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The Supreme Court restored federal judges Monday to their traditional central role in criminal sentencing.

In two decisions, the court said U.S. district judges have broad discretion to impose what they think are reasonable sentences, even if federal guidelines call for different sentences.

One decision was particularly emphatic in saying judges are free to disagree with guidelines that call for much longer sentences for offenses involving crack cocaine than for crimes involving an equivalent amount of cocaine in powdered form.

Monday's decisions include an important racial dimension: A 2002 report noted that 85 percent of defendants convicted of crack offenses were black, a fact the U.S. Sentencing Commission warned was leading to a loss of confidence in the fairness of the system.

Both cases, each decided by the same 7-2 alignment, chided federal appeals courts for failing to give district judges sufficient leeway. In each case, the appeals court had overturned a sentence that was shorter than that provided by the guidelines. The two dissenters were Justices Clarence Thomas and Samuel Alito Jr.

Judges still may not impose sentences above the range written into law by Congress or state legislatures.

But the decision Monday gives judges broad discretion to impose sentences higher or lower than the federal guidelines, which are not statutes and are issued by the Sentencing Commission.

The two decisions answered questions left hanging in 2005, when the court ruled that federal sentencing guidelines could be constitutional only if advisory rather than mandatory. Appeals courts were to review sentences for "reasonableness," the court said then. But the court did not say what it meant by either advisory or reasonableness.

"The guidelines should be the starting point and the initial benchmark," Justice John Paul Stevens said in one of the decisions Monday, Gall vs. United States.

But Stevens went on to say that the guidelines are just one factor in the "individualized assessment" that a judge must make in every case.

In that case, Brian Gall, who had briefly been involved in an ecstasy distribution ring while a college student, received a sentence of three years' probation rather than 30 to 36 months in prison called for by the guidelines.

The Eighth U.S. Circuit Court of Appeals, in St. Louis, ruled that such an extraordinary variance from the guidelines range required an equivalently extraordinary justification.

That judgment was erroneous, Stevens said, in failing to give due deference to the district judge's reasoned and reasonable decision.

The defendant in the crack cocaine case, Derrick Kimbrough, received 15 years instead of 19 to 221/2 for several cocaine and gun-related offenses.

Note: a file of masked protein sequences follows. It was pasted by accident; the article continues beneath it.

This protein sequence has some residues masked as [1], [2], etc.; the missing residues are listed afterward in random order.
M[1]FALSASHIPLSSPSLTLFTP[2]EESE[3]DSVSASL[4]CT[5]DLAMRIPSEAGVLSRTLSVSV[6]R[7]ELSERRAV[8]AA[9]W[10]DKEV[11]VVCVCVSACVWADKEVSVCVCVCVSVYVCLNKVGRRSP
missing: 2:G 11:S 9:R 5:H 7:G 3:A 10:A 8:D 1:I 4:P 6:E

The trial judge said the higher guidelines term would be inappropriate for Kimbrough, a Marine veteran of the Persian Gulf War with an honorable discharge.

The judge also disagreed with the relative treatment of crack and powdered cocaine, a disparity that he said led to disproportionate and unjust results.

The Fourth U.S. Circuit Court of Appeals, in Richmond, Va., overturned the sentence on the grounds that it was unreasonable for a judge to depart from the guidelines "based on a disagreement with the sentencing disparity for crack and powder cocaine offenses."

The Supreme Court took the unusual step of reinstating the original lower sentences, rather than simply instructing the appeals courts to reconsider the cases under an appropriately deferential standard of review.

In her majority opinion in Kimbrough vs. United States, Justice Ruth Bader Ginsburg took account of an important policy development since the case was argued Oct. 2. On Nov. 1, amended guidelines for crack cocaine that the U.S. Sentencing Commission had long advocated took effect when Congress, which had the power to block them, let the moment pass without acting.

Ginsburg said acceptance of the amendment by Congress undermined the government's position that judges should not have discretion to depart from the guidelines themselves. The amendments put into effect a relatively modest change that will reduce sentences for crack by about one-quarter.

The Sentencing Commission was limited in what it could accomplish on its own. A 1986 federal law, enacted at the height of public concern about crack, incorporated a 100-to-1 ratio into mandatory minimum sentences - that is, the same sentence was imposed for a given amount of crack and 100 times that amount of powder.

Bipartisan bills are pending in Congress to address the disparity. Today, the Sentencing Commission will vote on whether to make the Nov. 1 amendment retroactive to the 19,500 inmates imprisoned for crack offenses.


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